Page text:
Hacking the Loophole

Starquest Capital
Jul 3, 2018 · 4 min read
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The figure of the hacker has long been repulsive. R&D looting, ransoms, personal data theft, jeopardized military or economic strategies, there is no limit to the damages hackers can do to society. But, what if we disentangled hacking from crime?

A hacker is someone who creatively overcomes difficulties. If you can fix your car engine with washing machine spare parts, you are hacking the automobile sector. A performant hacker, from a technical point of view, shall be extremely innovative with limited resources. What do you hack and for what purpose are the key questions. Because the best way to know if your fortress is impregnable is to be besieged and see if it holds, governments and companies are progressively accepting to work in partnership with “white hats” (legal, or ethical hackers) to protect themselves from outsiders’ attacks. The “Hack the Pentagon” competition rewards the hacker who would find vulnerabilities in the U.S. Department of Defense’s websites and software, among a selection of the world’s best hackers. It is a state of mind. Mr. Robot is our new superhero.

For long, companies have settled for their Chief information security officer (CISO) to take care of their full cyber-security. In a way, the CISO is just another hacker. But he is at the bottom of the food chain. The old saying (as old as the cyber-culture can be) was that he often lunches alone. His primary purpose is to scold you because you are never vigilant enough. But the truth is that staff mistakes can explain two-thirds of corporate attacks. Forget to update your programs, open the wrong mail, or download a flawed software, and you will pave the way to any Trojan horse waiting to invade your system. The CISO cannot control the people, and that is a fact companies tend to learn at their expense. When the WannaCry ransomware attack stroke last year, in May 2017, most of the computers affected were using an outdated version of Microsoft Windows operating systems. Don’t imagine your grandma was the target. Millions of computers got infected across 150 countries. None of the companies’ CISOs could do anything about it. The savior of the day was a 23-year-old British hacker, Marcus Hutchins, who stopped the WannaCry malware’s propagation.

Why are bug bounty platforms the only viable answer adapted to the contemporary cyber-reality? According to Fabrice Epelboin, co-founder of the French bug bounty platform Yogosha launched in 2015, this evolution can be compared with the competition between Uber and the old cab companies’ economic models. The digital transformation of the economy is a myth. There is no magic trick to turn a whole corporation into such a reactive, flexible, and modular shapeshifter as Uber. The tremendous advantage of a bug bounty platform (or a “hunting club” according to Yogosha’s branding) is that you can attract outstanding hackers to do what they do best and turn it into your own benefit. But how can you make sure that your hackers are reliable? “We only welcome hackers who have both passed an examination we conceived to spot the most appropriate profiles, and who have been co-opted by two members of the platform,” says Fabrice Epelboin. “You can be an IT genius; it is not sufficient enough to be a good professional. We look for people who can translate their expertise pedagogically into a language understandable to our clients, who need help to fix the loopholes the hacker found.” Yogosha (which means “defense” in Japanese) tends to use another vocabulary to designate this emerging business in Europe: the researchers.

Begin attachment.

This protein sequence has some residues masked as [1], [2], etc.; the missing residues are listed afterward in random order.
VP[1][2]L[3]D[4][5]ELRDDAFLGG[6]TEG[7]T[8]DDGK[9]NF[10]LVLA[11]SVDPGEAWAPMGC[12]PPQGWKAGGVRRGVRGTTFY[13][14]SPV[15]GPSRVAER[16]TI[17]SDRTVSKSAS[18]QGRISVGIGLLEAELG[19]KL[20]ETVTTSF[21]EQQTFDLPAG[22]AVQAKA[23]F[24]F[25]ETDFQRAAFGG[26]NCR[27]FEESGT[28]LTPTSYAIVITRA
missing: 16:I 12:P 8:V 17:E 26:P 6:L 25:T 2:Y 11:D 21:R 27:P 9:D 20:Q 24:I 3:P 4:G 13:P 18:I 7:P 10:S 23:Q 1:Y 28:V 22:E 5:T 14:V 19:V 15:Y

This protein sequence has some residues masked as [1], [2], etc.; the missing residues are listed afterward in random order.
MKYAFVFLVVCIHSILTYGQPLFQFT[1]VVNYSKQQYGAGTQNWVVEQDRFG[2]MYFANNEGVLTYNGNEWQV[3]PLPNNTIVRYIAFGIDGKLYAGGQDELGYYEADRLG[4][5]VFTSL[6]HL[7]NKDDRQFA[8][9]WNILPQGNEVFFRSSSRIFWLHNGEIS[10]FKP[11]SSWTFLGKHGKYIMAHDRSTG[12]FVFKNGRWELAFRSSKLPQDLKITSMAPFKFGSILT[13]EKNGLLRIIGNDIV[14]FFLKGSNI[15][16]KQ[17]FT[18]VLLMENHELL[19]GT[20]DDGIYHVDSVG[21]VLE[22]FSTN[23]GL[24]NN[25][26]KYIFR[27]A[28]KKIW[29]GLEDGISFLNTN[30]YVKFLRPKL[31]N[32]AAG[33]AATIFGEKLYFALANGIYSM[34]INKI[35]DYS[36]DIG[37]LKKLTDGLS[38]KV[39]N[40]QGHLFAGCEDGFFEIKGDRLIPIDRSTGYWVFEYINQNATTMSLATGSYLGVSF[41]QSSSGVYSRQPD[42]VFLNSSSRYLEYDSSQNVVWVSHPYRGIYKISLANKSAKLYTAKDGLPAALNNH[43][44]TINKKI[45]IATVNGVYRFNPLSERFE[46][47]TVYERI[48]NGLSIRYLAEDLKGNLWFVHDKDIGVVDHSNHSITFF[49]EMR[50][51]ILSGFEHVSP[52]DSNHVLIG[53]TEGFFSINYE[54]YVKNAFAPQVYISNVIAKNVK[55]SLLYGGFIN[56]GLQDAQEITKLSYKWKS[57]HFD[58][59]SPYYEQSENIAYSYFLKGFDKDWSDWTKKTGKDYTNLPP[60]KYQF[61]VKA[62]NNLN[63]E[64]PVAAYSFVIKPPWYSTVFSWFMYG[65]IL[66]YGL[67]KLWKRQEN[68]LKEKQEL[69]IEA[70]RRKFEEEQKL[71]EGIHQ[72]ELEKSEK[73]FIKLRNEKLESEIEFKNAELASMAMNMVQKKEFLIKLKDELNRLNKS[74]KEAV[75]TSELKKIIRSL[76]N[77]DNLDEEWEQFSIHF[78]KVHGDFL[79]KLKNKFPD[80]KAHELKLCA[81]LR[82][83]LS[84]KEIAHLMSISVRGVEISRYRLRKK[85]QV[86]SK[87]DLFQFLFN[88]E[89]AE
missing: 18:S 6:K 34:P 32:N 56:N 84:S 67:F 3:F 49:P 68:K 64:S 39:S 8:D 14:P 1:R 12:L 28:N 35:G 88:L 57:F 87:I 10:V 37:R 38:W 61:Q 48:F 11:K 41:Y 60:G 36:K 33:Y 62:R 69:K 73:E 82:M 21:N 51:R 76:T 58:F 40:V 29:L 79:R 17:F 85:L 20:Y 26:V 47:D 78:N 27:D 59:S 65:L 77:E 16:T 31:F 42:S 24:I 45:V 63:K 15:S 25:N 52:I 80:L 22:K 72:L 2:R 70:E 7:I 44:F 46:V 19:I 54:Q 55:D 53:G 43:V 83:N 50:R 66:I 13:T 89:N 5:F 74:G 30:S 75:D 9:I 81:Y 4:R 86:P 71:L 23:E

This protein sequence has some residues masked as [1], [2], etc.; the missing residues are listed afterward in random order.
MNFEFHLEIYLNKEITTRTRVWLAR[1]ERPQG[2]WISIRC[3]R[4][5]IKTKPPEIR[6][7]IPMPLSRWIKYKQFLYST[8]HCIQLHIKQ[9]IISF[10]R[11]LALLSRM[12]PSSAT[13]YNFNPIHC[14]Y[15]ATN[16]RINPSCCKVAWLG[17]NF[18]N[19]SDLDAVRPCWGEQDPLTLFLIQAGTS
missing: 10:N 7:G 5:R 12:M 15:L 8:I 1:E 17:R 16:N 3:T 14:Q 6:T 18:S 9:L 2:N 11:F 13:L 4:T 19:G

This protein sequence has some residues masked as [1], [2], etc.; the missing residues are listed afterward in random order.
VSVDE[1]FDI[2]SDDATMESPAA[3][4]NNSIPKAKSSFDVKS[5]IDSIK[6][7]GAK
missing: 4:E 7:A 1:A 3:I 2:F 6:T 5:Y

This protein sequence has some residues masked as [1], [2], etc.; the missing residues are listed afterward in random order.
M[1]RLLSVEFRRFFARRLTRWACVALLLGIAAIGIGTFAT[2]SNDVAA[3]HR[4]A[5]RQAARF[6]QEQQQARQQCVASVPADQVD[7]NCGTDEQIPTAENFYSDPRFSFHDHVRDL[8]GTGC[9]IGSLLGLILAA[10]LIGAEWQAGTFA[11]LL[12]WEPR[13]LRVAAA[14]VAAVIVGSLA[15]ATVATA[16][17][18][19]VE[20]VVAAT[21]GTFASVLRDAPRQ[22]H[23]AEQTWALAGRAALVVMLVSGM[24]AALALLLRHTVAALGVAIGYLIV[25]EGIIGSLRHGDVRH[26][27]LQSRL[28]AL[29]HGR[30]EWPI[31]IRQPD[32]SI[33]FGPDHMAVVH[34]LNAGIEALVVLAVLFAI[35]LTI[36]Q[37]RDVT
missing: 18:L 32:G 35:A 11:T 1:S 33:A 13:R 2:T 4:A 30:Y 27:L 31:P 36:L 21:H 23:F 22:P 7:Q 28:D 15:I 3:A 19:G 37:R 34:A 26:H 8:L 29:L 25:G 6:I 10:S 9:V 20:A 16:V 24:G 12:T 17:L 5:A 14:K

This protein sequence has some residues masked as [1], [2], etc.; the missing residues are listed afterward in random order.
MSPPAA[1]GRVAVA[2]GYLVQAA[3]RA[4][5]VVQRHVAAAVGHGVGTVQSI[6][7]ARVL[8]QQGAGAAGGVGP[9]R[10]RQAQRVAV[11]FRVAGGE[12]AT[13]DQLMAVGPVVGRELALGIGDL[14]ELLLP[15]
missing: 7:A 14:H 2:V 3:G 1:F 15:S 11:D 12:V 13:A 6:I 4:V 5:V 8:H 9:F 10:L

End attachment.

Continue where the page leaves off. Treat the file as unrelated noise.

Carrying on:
The researchers don’t ransom the companies. They don’t even pressure their clients to negotiate their reward. Their bounty is calculated by a scientific and standardized measure, the Common Vulnerability Scoring System (CVSS). Most of the hackers of the World Wide Web are eager to participate to the greater good. In Europe, 70% of the hacking community is involved in the creation and improvement of open-source software, in accordance with the beautiful principle of Computerization for All (the final objective has not been reached yet, but on January 2018, the population of cybernauts hit 4 billion out of 5.5 billion of planet earth inhabitants of more than 15 years old).

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Even if Europe still lags behind the United States in the cyber-security field, many institutions start to follow the new trend. Abertay University in Dundee (Scotland) recently launched its Abertay Cyber Security programme, a Masters programme in ethical hacking. The University of Valenciennes (France) also created a degree for ethical white hats.

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Why is there such a need to form and deploy battalions of reliable hackers? Cyber-security is not a service anymore, it’s a process. As a company, especially if you have disruptive R&D going on, your antivirus software will not do the job. You will need the white hats to protect you, as long as human errors still limit security by design. The whole point of falling back on a community of hackers/researchers, and not just relying on one of them full-time, is that the crowdsourcing will permanently check your system, and not only once, on a time-paid mission.

Are the researchers the new knights of tomorrow? The Hack4Values movement seems to confirm it. White hats offer their hacking services to NGOs to make sure no humanist and non-profit organization, and those who beneficiate from their actions, would suffer from malevolent computer piracy.

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